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Nat Clin Pract Gastroenterol Hepatol. 2009 Feb;6(2):92-106. doi: 10.1038/ncpgasthep1340. Epub 2009 Jan 20.

Diagnosis and management of fistulizing Crohn's disease.

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1
Department of Gastroenterology, Medical Section, Herlev Hospital, University of Copenhagen,75 Herlev Ringvej, Herlev, Denmark. ohn@dadlnet.dk

Abstract

The transmural inflammation characteristic of Crohn's disease predisposes patients to the formation of fistulas. Up to 50% of patients with Crohn's disease are affected by fistulas, which is a major problem given the considerable morbidity associated with this complication. Appropriate treatment of fistulas requires knowledge of specific pharmacological and surgical therapies. Treatment options depend on the severity of symptoms, fistula location, the number and complexity of fistula tracts, and the presence of rectal complications. Internal fistulas, such as ileoileal or ileocecal fistulas, are mostly asymptomatic and do not require intervention. By contrast, perianal fistulas can be painful and abscesses may develop that require surgical drainage with or without seton placement, transient ileostomy, or in severe cases, proctectomy. This Review describes the epidemiology and pathology of fistulizing Crohn's disease. Particular focus is given to external and perianal fistulas, for which treatment options are well established. Available therapeutic options, including novel therapies, are discussed. Wherever possible, practical and evidence-based treatment regimens for Crohn's disease-associated fistulas are provided.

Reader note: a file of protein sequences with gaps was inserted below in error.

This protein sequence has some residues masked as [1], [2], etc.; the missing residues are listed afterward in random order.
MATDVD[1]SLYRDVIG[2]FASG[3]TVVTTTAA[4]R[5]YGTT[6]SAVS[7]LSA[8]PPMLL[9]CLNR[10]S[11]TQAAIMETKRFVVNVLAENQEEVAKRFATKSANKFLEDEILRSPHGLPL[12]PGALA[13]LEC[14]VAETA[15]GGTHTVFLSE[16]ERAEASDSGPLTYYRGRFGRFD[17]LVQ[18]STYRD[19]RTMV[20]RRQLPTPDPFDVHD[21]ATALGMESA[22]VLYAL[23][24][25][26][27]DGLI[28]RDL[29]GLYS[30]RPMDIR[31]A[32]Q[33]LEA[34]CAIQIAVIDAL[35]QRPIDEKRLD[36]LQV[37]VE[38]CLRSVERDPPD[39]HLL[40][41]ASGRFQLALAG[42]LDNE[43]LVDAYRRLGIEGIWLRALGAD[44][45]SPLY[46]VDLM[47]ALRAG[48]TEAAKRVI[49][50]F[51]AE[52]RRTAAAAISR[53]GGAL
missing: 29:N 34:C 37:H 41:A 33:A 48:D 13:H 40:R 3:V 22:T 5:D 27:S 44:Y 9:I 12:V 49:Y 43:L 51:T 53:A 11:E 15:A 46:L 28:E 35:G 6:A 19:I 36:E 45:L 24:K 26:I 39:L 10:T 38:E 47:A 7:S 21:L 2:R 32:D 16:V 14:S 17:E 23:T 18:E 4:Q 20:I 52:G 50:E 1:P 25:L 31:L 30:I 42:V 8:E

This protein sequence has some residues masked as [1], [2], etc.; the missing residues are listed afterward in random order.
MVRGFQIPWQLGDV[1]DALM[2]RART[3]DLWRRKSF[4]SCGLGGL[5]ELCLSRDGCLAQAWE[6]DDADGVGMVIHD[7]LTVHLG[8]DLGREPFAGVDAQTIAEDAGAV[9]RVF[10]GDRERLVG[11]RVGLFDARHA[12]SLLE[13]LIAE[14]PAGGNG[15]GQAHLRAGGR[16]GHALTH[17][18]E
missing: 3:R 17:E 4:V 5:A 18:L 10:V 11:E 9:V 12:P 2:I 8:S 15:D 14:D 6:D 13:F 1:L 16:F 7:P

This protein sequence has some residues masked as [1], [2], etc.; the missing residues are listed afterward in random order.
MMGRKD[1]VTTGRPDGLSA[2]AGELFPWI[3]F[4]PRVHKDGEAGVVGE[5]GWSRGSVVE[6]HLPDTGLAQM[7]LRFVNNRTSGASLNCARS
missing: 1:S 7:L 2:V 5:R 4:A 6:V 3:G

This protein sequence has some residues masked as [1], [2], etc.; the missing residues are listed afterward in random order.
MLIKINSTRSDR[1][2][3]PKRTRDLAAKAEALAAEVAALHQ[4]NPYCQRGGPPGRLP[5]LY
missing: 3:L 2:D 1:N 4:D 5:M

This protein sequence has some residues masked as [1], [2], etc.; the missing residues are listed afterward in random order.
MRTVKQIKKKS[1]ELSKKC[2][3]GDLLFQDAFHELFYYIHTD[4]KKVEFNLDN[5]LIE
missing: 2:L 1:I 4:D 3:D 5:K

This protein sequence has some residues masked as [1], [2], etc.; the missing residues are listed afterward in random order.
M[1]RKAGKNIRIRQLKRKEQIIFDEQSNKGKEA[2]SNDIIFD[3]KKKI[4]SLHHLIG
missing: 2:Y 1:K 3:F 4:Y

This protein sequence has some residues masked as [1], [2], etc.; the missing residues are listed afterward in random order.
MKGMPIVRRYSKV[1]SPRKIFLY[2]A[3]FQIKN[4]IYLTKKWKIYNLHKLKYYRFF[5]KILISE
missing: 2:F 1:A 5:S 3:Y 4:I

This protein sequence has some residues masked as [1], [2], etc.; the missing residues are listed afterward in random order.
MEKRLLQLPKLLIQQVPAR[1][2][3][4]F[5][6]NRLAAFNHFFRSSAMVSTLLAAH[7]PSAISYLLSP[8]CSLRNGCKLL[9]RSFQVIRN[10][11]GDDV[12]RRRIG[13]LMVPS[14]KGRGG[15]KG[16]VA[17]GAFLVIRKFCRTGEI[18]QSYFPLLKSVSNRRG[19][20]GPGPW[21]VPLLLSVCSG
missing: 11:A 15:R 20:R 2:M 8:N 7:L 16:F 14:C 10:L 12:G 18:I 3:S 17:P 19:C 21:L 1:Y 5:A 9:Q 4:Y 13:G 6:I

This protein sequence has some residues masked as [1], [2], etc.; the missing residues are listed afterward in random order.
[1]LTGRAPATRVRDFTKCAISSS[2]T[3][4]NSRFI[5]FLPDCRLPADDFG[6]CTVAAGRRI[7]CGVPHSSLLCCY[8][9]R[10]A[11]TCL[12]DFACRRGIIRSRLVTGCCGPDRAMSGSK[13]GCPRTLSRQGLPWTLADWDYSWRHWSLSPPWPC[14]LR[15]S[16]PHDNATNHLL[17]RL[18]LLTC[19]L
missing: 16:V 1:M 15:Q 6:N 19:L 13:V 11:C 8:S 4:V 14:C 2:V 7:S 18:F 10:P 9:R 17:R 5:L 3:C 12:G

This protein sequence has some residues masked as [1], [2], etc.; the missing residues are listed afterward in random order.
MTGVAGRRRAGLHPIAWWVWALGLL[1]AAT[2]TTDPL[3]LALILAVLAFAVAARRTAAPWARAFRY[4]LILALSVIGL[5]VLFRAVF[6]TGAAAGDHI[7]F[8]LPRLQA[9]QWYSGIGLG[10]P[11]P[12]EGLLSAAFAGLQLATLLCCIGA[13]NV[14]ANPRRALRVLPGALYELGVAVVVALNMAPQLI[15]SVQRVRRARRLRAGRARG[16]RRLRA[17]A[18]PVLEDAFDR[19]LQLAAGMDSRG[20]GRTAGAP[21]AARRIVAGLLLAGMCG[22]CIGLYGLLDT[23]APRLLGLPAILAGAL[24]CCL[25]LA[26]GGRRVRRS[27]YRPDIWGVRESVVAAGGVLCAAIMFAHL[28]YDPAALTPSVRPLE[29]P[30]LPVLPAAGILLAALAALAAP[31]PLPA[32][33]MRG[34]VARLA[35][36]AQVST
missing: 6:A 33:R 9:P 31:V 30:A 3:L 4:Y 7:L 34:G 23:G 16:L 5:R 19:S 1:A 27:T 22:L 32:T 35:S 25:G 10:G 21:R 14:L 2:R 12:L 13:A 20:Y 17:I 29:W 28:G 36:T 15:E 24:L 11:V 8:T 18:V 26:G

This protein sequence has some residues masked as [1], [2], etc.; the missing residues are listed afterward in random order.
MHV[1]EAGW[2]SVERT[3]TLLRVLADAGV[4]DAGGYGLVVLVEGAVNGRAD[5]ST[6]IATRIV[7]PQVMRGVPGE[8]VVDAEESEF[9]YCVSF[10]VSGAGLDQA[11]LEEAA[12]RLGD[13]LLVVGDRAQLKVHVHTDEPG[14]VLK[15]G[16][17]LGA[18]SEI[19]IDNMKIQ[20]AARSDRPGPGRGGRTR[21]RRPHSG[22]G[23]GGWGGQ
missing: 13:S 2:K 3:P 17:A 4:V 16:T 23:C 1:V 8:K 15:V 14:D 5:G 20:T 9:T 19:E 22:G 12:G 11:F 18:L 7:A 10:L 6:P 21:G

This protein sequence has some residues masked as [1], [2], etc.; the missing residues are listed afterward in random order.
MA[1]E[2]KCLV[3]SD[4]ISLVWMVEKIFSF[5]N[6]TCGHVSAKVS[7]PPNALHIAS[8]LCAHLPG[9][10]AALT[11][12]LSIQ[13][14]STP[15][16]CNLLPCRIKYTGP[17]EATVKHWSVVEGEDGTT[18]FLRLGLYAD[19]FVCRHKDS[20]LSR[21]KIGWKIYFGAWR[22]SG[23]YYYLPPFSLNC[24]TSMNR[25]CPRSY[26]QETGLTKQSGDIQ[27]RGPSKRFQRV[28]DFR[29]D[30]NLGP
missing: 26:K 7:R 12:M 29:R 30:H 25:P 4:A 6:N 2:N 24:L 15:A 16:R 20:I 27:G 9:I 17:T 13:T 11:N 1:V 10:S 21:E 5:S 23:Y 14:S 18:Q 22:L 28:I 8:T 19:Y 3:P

PMID:
19153563
DOI:
10.1038/ncpgasthep1340
[Indexed for MEDLINE]
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